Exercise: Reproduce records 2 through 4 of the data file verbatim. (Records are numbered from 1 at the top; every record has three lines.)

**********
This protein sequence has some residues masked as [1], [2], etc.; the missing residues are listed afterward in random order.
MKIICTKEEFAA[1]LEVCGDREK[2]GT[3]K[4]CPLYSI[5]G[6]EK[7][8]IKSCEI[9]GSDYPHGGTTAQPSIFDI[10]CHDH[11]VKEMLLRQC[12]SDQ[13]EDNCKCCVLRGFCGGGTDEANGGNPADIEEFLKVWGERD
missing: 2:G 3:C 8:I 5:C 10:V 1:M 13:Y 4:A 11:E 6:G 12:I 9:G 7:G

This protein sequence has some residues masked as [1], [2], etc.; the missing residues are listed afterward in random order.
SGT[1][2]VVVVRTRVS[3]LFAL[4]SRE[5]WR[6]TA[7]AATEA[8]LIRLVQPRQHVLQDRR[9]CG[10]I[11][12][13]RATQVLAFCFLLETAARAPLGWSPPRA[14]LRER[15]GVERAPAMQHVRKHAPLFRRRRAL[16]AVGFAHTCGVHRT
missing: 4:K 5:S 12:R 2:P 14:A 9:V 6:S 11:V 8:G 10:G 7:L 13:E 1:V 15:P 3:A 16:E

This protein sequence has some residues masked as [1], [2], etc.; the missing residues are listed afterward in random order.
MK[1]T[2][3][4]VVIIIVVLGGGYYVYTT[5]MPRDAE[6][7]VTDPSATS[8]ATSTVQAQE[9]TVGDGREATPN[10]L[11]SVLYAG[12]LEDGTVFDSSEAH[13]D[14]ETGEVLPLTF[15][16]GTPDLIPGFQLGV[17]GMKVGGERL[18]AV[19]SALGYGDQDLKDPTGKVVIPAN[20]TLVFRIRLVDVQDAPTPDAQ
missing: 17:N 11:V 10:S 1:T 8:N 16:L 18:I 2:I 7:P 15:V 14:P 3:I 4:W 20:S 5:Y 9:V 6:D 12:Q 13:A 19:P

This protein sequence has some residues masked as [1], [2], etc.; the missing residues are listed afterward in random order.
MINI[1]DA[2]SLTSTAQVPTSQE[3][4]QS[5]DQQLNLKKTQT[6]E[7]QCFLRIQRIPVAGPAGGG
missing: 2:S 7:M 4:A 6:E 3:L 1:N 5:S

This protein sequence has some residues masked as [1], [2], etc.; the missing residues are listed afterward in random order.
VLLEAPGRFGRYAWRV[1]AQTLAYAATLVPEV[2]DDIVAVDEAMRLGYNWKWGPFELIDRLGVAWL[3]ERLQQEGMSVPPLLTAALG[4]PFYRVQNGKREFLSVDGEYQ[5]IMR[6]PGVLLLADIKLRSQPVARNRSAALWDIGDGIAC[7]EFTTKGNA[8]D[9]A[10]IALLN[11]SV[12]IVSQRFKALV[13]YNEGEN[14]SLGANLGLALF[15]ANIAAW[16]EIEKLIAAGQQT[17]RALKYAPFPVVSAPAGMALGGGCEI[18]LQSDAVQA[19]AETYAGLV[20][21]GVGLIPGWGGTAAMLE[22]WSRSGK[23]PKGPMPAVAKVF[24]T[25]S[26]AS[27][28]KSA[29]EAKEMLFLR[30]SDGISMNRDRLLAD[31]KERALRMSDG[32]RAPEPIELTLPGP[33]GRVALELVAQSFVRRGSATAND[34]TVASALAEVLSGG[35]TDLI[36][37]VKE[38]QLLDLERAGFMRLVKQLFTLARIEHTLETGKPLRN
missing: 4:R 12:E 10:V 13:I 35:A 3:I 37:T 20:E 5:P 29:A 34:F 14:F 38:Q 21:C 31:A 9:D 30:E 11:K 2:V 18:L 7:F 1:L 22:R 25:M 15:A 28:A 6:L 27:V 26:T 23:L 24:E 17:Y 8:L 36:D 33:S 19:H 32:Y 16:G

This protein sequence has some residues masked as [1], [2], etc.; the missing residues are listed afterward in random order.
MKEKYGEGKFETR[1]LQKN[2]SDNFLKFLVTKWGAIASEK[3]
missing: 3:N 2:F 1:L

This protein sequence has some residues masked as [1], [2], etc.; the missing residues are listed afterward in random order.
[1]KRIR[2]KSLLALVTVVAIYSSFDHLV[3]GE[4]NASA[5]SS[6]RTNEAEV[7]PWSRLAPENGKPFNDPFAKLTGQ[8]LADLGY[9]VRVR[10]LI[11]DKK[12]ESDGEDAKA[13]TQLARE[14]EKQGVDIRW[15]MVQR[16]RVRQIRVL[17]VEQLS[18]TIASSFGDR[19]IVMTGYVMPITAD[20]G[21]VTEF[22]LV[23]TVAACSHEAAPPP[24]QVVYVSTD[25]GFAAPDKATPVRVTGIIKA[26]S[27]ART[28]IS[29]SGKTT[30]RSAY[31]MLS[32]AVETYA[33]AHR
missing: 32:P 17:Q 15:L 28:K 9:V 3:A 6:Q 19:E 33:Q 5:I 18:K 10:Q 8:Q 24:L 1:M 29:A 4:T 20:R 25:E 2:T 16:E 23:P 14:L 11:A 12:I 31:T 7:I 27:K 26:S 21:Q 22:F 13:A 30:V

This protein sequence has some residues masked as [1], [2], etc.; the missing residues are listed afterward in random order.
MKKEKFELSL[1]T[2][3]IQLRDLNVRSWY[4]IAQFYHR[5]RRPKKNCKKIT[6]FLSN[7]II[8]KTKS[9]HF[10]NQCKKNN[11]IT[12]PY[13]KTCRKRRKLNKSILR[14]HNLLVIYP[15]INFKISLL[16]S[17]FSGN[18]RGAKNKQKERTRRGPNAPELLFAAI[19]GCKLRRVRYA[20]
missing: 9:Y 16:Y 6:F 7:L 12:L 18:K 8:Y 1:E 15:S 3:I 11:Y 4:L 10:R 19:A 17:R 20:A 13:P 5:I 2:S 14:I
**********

This protein sequence has some residues masked as [1], [2], etc.; the missing residues are listed afterward in random order.
SGT[1][2]VVVVRTRVS[3]LFAL[4]SRE[5]WR[6]TA[7]AATEA[8]LIRLVQPRQHVLQDRR[9]CG[10]I[11][12][13]RATQVLAFCFLLETAARAPLGWSPPRA[14]LRER[15]GVERAPAMQHVRKHAPLFRRRRAL[16]AVGFAHTCGVHRT
missing: 4:K 5:S 12:R 2:P 14:A 9:V 6:S 11:V 8:G 10:G 7:L 13:E 1:V 15:P 3:A 16:E

This protein sequence has some residues masked as [1], [2], etc.; the missing residues are listed afterward in random order.
MK[1]T[2][3][4]VVIIIVVLGGGYYVYTT[5]MPRDAE[6][7]VTDPSATS[8]ATSTVQAQE[9]TVGDGREATPN[10]L[11]SVLYAG[12]LEDGTVFDSSEAH[13]D[14]ETGEVLPLTF[15][16]GTPDLIPGFQLGV[17]GMKVGGERL[18]AV[19]SALGYGDQDLKDPTGKVVIPAN[20]TLVFRIRLVDVQDAPTPDAQ
missing: 17:N 11:V 10:S 1:T 8:N 16:L 18:I 2:I 7:P 15:V 14:P 3:I 4:W 20:S 5:Y 9:V 6:D 12:Q 13:A 19:P

This protein sequence has some residues masked as [1], [2], etc.; the missing residues are listed afterward in random order.
MINI[1]DA[2]SLTSTAQVPTSQE[3][4]QS[5]DQQLNLKKTQT[6]E[7]QCFLRIQRIPVAGPAGGG
missing: 2:S 7:M 4:A 6:E 3:L 1:N 5:S